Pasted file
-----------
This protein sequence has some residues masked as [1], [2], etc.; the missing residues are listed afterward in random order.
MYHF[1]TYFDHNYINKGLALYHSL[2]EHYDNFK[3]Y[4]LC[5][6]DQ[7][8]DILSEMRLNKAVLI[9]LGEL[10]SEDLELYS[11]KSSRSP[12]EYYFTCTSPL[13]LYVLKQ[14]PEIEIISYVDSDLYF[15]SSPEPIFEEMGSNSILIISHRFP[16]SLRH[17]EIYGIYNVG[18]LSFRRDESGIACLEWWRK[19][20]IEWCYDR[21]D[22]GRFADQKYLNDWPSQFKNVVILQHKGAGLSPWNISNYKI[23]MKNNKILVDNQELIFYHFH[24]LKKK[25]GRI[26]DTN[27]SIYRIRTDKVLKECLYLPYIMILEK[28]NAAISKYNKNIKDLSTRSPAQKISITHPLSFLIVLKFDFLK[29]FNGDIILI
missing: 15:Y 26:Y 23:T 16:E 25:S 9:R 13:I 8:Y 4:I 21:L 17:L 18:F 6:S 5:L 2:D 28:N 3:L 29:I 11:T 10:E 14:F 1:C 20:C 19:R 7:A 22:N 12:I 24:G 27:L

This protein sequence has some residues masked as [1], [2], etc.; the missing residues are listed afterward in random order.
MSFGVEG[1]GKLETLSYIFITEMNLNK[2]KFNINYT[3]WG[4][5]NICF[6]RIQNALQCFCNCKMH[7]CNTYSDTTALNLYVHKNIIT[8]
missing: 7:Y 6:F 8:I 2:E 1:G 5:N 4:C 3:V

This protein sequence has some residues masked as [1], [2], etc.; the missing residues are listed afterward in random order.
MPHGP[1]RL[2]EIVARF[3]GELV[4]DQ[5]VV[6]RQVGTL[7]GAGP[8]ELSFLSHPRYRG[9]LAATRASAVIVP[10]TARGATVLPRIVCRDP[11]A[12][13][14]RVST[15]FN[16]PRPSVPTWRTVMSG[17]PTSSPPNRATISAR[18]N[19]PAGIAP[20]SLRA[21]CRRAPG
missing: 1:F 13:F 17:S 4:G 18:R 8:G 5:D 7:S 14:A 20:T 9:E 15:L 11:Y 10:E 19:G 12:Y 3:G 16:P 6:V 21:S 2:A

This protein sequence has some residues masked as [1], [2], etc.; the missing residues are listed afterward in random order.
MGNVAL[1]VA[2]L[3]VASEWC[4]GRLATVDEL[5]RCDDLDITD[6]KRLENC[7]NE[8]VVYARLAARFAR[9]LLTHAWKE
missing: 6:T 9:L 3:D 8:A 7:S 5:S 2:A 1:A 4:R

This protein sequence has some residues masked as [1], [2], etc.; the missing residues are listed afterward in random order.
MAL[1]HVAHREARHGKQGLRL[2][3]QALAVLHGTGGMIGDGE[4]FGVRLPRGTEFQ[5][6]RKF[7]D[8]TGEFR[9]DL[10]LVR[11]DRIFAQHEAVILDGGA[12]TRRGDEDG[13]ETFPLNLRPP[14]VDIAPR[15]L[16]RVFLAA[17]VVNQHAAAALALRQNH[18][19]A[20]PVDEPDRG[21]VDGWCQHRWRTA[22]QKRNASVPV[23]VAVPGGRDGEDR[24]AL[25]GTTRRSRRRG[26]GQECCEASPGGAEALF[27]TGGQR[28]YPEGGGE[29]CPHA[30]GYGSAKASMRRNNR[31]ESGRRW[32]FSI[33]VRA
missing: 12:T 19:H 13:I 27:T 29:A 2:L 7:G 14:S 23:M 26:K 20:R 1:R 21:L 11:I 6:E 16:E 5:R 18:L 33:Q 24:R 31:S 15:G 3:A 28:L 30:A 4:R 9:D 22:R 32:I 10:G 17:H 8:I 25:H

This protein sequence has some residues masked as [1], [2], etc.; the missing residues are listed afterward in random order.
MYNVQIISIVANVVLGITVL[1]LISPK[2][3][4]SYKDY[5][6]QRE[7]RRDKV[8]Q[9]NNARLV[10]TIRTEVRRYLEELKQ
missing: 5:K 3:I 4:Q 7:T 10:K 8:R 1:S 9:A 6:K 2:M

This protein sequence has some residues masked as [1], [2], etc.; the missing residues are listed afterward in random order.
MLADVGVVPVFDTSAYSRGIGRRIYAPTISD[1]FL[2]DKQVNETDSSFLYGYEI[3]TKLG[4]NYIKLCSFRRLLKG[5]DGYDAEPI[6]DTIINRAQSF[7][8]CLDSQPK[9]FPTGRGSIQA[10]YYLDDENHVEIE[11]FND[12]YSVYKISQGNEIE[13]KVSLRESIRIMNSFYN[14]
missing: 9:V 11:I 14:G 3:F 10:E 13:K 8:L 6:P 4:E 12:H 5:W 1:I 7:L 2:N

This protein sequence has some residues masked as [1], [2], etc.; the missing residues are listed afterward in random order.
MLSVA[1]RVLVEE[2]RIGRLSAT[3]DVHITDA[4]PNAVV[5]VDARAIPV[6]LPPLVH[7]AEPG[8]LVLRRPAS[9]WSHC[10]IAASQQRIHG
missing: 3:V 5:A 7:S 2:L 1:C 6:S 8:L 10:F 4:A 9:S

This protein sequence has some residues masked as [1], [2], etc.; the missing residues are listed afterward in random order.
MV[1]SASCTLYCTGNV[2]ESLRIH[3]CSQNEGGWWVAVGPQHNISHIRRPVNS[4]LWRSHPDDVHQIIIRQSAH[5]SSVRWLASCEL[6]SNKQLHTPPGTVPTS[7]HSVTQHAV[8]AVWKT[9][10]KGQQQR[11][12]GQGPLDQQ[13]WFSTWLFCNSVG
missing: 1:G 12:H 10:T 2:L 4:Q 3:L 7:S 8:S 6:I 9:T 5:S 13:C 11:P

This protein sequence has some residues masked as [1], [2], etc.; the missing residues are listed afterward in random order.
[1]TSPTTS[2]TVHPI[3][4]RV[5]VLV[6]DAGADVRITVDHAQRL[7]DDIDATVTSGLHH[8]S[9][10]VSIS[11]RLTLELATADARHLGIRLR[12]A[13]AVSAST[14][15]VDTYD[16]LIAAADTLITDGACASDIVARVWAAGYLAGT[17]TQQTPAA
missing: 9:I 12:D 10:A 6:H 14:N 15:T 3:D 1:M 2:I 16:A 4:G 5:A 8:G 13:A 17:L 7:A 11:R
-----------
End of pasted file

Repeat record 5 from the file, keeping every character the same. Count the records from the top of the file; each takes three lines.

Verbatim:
This protein sequence has some residues masked as [1], [2], etc.; the missing residues are listed afterward in random order.
MAL[1]HVAHREARHGKQGLRL[2][3]QALAVLHGTGGMIGDGE[4]FGVRLPRGTEFQ[5][6]RKF[7]D[8]TGEFR[9]DL[10]LVR[11]DRIFAQHEAVILDGGA[12]TRRGDEDG[13]ETFPLNLRPP[14]VDIAPR[15]L[16]RVFLAA[17]VVNQHAAAALALRQNH[18][19]A[20]PVDEPDRG[21]VDGWCQHRWRTA[22]QKRNASVPV[23]VAVPGGRDGEDR[24]AL[25]GTTRRSRRRG[26]GQECCEASPGGAEALF[27]TGGQR[28]YPEGGGE[29]CPHA[30]GYGSAKASMRRNNR[31]ESGRRW[32]FSI[33]VRA
missing: 12:T 19:H 13:I 27:T 29:A 2:L 7:G 14:S 23:M 26:K 20:R 1:R 21:L 11:I 6:E 16:E 5:R 18:L 33:Q 24:R 31:S 15:G 3:A 28:L 30:A 4:R 9:D 22:R 32:I 10:G 17:H 8:I 25:H